Again, worsted in parliament, a political party throws the whole country into the convulsions of a general 24 hours’ general strike of protest against one thing or another. It may be for 24 hours today and for 24 days tomorrow. Success or failure is a minor point. The fearsome aspect of the situation is the certainty of an economic stranglehold which may be applied at any time. That certainty alone will be sufficient to stagger credit at home and to shatter credit abroad, and the paper franc will go hurtling through tens and hundreds into the limbo of the paper rouble, crown and mark.

Fascist Italy has been spared economic chaos, and that is the first positive gain.

Equally noteworthy is the strengthening of the political situation. The Fascist may be right or wrong. There may be as little stuff in his moonshine theories as in communist miasmas, but the Fascist is a man of flesh and blood, inspired by a principle and acting up to that principle. Such a one is preferable to the chamberfuls of jellyfishes and limpets who pullulate elsewhere. Europe minus Italy is a nightscape politically.

Indecision, leading to loss of principle and breach of faith has been the ruin of conservatism, liberalism, radicalism, socialism. It is easy to be strong in opposition; it is difficult to be strong in power. The path of democracy is strewn with broken principles and bleeding hearts. Of all political parties in Europe, the Fascists alone are stronger in power than in opposition. They do not pay lip-service to democracy. They do not even recognise that term.

The Fascists have acquired a giant’s strength, and they use it like a giant, tyrannously. Their justification is their predecessors’ failure; their excuse, their predecessors’ misdeeds; their final triumph, their predecessors’ complete undoing.

A third boon which Fascism claims to be conferring on Italy is a healthier public administration. We are asked to admit at the outset that there cannot exist such a monster on earth as an unpolitical public servant. Such a one, if at all unpolitical, is a prey to all political parties, a focus of intolerable intrigue. He is a child of caprice in his weaker moments and a slave of passion in his stronger. If weak, he is misery to himself; if strong, an irritant to the public. And in either case, he is a danger to public, self and state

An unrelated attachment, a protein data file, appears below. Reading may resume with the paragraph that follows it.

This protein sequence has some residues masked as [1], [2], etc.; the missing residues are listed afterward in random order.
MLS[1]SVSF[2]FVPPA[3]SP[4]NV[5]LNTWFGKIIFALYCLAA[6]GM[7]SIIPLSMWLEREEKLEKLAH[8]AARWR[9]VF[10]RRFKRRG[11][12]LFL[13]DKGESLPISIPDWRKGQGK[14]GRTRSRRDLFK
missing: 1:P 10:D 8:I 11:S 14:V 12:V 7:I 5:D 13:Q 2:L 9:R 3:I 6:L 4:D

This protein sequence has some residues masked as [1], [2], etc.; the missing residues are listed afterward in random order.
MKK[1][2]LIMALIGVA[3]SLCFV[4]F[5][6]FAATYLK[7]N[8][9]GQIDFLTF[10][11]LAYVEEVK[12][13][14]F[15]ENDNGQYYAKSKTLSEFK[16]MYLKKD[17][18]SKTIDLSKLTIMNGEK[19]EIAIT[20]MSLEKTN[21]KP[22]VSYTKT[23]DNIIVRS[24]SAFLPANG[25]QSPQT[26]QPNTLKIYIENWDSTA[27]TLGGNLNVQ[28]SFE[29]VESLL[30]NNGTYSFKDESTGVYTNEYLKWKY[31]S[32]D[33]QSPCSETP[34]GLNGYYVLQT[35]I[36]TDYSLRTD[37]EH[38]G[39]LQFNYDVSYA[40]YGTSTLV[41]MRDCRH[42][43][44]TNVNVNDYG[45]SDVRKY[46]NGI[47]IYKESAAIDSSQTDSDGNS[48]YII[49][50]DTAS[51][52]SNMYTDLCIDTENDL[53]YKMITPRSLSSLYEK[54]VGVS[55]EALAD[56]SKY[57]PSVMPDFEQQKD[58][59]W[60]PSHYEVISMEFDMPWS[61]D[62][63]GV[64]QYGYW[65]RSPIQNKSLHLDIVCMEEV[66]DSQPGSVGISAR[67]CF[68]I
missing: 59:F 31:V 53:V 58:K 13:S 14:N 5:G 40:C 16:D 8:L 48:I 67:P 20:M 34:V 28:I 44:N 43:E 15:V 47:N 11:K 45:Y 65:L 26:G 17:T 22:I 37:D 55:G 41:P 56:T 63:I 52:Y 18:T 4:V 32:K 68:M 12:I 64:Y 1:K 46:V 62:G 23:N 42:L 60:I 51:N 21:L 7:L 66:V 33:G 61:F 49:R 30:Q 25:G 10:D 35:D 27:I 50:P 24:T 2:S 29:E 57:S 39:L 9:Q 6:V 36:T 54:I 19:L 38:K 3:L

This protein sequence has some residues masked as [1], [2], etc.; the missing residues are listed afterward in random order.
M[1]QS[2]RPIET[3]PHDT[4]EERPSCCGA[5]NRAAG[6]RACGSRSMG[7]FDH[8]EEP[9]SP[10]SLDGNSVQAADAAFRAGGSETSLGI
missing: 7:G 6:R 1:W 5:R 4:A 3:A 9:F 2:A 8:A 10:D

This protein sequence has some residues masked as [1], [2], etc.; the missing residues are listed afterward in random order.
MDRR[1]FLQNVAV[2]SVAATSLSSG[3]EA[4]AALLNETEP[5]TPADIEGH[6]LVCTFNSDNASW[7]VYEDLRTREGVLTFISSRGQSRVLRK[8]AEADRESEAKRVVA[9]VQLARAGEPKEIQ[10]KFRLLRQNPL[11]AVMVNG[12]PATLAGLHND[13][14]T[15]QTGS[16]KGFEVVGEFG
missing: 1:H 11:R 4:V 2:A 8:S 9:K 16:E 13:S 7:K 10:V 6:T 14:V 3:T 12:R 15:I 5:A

The Fascists are making the condition of entry into public service. Fascism. Obviously, a Fascist state must have Fascist servants. This makes discipline good. For, it is easier to deal with a troop of trained soldiers than with a mob of heterogenous opinion-holders. As a penalty for indiscipline in his charge, the Fascist prefect of Florence had to go, regardless of a blameless record and consternation in the land. Discipline is discipline and must be the same for all Bumbledom from Zabem to Shanghai.

A step in the same direction is to replace amorphous local councils with governors and podestas, on the assumption that the whole country is going Fascist.

Fascism, so constituted, so interpreted, so administered, cannot last forever. It cannot even last for a day. For the day the entire country turns Fascist, there will be no further Fascism left in the land. Fascism will then have become the lowest common denominator for all,  jumping-off place for newer and better and higher things.

Fascism carries within itself the germs of its own decay. Tyranny in little homeopathic doses may put it off; tyranny in wrong doses may accelerate it. But the twentieth century is not prepared to accept undiluted tyranny for long. The plain average citizen is no less a bourgeois in Italy than elsewhere.

Fascist swashbucklers may amuse him today, annoy him tomorrow, but he will not stand perpetual subjection to Fascist ideals. Ideals are like leaven, you cannot live on them exclusively. The militarist cannot live all his life in jackboots, nor the worker in his claybox of a factory on clammy margarine and pumped air; still less can the Fascist live continuously on a bundle of twigs.

Life, to be worth living while you have it, must be easy, simple, natural. That holds everywhere, and still more forcibly in Italy where life is art, which cannot be disciplined or dragooned or doped for the benefit of any state.

There is a future for democracy in Italy, in the hearts of men, even if today democracy is on the wheel.

Adapted from When Parliaments Fail (1927) by The Sympathiser. Photograph courtesy of Joel Schalit.. Published under a Creative Commons license.